|InterJournal Complex Systems, 236
|Manuscript Number: |
Submission Date: 981214
|Spontaneous evolution of self-reproducing loops implemented on cellular automata: A preliminary report|
Subject(s): CX.67, CX.04.02.4, CX.19, CX.35
Category: Brief Article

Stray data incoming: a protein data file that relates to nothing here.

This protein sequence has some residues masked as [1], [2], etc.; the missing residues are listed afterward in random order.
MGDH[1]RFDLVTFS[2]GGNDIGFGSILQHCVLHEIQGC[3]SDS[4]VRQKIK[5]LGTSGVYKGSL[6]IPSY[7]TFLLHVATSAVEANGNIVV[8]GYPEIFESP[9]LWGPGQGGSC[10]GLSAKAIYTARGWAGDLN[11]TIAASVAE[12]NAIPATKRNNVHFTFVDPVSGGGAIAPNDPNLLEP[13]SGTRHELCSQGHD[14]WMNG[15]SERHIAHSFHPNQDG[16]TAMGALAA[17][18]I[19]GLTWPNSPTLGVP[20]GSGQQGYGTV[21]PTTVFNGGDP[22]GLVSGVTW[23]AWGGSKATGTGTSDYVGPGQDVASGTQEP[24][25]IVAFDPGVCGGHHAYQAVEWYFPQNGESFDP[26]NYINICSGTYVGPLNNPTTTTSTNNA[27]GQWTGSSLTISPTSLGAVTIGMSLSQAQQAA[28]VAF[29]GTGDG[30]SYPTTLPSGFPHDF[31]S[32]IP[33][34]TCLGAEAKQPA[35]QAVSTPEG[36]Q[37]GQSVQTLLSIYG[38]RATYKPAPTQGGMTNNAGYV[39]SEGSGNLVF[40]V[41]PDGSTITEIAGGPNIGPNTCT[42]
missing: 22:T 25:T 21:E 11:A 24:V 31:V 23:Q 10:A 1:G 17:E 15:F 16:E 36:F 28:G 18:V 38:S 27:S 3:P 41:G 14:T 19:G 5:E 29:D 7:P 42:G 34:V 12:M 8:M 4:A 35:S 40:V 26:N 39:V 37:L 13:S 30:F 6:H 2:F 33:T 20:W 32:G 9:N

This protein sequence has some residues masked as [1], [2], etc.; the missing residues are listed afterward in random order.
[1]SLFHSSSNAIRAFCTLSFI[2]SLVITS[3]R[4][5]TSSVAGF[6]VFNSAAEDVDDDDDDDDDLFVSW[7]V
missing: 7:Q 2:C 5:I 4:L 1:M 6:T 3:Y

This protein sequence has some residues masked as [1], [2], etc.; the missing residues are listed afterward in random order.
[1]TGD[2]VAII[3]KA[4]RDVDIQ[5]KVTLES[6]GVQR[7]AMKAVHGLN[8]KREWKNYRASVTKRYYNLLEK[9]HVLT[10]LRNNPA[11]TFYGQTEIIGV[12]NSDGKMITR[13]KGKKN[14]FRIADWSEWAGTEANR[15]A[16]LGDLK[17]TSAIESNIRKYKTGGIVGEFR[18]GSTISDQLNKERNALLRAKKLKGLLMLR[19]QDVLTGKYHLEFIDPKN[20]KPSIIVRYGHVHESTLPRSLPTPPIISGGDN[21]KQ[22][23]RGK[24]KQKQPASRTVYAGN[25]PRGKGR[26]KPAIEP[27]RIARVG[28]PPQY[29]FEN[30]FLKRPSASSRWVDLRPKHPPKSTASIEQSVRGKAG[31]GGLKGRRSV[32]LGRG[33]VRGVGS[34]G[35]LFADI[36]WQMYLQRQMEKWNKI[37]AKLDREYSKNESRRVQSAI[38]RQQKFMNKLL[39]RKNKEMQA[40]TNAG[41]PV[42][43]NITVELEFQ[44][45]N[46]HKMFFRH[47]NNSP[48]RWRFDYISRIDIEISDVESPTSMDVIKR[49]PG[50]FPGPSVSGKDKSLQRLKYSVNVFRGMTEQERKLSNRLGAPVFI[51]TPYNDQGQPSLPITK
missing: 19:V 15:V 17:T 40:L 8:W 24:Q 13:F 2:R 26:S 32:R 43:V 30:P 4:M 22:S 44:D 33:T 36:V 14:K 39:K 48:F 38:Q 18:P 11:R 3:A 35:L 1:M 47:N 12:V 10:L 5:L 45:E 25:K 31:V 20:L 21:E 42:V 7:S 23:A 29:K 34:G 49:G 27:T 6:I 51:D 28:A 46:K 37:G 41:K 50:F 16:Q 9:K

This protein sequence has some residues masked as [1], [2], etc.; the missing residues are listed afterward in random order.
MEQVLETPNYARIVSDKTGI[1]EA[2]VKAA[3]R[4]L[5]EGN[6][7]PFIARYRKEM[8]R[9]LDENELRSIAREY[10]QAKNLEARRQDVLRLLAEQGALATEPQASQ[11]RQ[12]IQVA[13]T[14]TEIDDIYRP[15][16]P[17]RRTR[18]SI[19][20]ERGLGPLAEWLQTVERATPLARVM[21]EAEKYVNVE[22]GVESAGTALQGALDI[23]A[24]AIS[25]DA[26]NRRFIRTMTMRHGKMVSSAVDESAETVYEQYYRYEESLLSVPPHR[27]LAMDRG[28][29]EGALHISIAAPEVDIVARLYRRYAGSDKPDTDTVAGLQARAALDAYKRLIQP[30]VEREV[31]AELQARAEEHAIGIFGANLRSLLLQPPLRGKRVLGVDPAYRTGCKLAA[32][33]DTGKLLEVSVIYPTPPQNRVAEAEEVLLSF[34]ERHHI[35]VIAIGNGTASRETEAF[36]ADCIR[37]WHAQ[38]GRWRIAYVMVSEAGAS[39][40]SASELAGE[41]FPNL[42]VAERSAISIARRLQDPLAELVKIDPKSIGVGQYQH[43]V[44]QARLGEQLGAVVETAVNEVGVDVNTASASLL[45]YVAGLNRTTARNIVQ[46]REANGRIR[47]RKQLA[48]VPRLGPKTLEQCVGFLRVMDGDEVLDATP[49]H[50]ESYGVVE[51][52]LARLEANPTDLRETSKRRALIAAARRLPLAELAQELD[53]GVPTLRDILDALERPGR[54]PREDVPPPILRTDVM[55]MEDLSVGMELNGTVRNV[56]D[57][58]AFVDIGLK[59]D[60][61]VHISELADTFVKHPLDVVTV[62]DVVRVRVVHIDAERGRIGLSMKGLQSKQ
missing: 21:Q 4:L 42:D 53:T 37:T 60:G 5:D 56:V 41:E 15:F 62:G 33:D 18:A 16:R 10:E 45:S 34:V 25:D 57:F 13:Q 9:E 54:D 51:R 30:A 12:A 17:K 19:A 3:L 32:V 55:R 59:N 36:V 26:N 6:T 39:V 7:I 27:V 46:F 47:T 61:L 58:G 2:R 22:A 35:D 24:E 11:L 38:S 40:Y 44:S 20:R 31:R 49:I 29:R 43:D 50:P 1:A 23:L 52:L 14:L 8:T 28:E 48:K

We constructed an evolutionary system on a simple 9-state 5-neighbor cellular automata (CA) space by enhancing robustness of the self-reproductive mechanism of the structurally dissolvable self-reproducing (SDSR) loop we had contrived after Langton's self-reproducing (SR) loop. We previously showed through the implementation of the SDSR loop that the introduction of structural dissolution into the SR loop brought it dynamic lifelike behavior and potential capability of evolution. However, the SDSR loop could not actually evolve yet because of the brittleness of its state-transition rules. In order to fix up this problem, we divided the self-reproductive process of the loop into six functional phases and refined each part of the rules relevant to each phase to make it more robust. We also made a slight modification to the initial configuration of the loop. Through these improvements, we obtained a new loop extremely resistant to the fluctuation of situation with neither increase in number of both states and neighbors of the CA nor drastic alteration of configuration of the loop. The experiments with this improved loop, named evoloop, met with the intriguing result that the process of spontaneous evolution emerged in the CA space, where loops varied by direct interaction of their phenotypes, fitter individuals were naturally selected, and the whole population gradually evolved toward the fittest species.
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